Free riding, benefiting from a collective good without having incurred the costs of participating in its production.
The problem of free riding was articulated analytically in The Logic of Collective Action: Public Goods and the Theory of Groups (1965) by the American political economist Mancur Olson. Relying on an instrumental conception of rationality, according to which rational individuals make choices that they believe will bring about the outcomes they most prefer, Olson argued that there is little rational incentive for individuals to contribute to the production of a public (or common) good, given the costs they would incur, because they will benefit from the public good whether or not they contribute.https://www.britannica.com/topic/free-riding
Mancur Olson makes the case that collective action goes contrary to human impulses, as the desire to look after oneself will induce all parties to free ride. This collapses a system where everyone takes and no one gives. Natural impulses, Olson argues, reduce or dispel the desire for collective action.
Collective activity to advance the economic objectives of a group are abundant, so there is little need to debunk the idea that cooperation amongst all sorts of groups is natural and ongoing. In fact, when you think about it, the system is most efficient when free-riding occurs.
Take the example of our neighborhood fence. Like many suburban clusters, a wooden privacy fence was built along the busier road which abuts the perimeter homes. This both distinguishes the area and lends privacy to those properties. At the turn in off the main road there is a sign and little extra wooden feature. A small association fee is due every year for mowing along the fence, insurance and upkeep of the entrance.
At some point the fence was aging to the extent of needing repair and possible replacement. Of course the interior neighbors didn’t feel they should pay, or perhaps not pay as much, as the perimeter homes as they benefit the most. About the same time a hail storm came through, as they often do, and caused damage to roofs and siding nearby. The association manager was also an attorney and was able to make a claim through the insurance policy for a complete replacement of the fence.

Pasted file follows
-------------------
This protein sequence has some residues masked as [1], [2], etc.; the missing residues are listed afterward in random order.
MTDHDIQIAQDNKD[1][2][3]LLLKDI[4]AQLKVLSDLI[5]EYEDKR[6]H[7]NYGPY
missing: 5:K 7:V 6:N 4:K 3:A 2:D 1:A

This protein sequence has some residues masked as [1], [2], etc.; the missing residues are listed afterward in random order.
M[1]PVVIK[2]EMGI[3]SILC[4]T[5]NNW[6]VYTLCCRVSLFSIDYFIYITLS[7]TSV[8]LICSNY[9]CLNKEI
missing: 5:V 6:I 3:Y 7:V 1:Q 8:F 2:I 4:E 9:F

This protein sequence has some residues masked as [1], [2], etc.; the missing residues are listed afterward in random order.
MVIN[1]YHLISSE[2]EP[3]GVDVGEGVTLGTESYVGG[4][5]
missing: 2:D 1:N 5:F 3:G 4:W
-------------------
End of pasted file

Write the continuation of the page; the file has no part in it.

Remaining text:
It’s likely that there were several residents who would have thought to have the fence assessed. But the manager, who gave his time voluntarily, was the one who initiated the project and saw it through. The rest of the neighbors were free riding off his time, education and experience. But how would it be efficient if everyone in the neighborhood had the exact qualifications?
The neighborhood is better off if there is a variety of skills available to the group, not only the business paperwork type of skills. The neighborhood doesn’t need an attorney in every house, it is better off having a mix. It’s more advantageous have a handful of home people to see that school bus pick up and drop off goes smoothly (especially when temps are bottoming out at twenty below). Older people can be prone to watching houses to the point of being nosey– but that helps keep crime down. Then there are the lawn perfectionists who lend out turf advice and fertilizer spreaders. Others may have job contacts or buddies in media who promote the local Little League.
You see free riding is what we all do if you look at everything from the individual lens. But as a group, it is best if everyone steps up voluntarily with their own unique skill or service. That’s called weaving a tapestry of community to catch everyone and bring them along.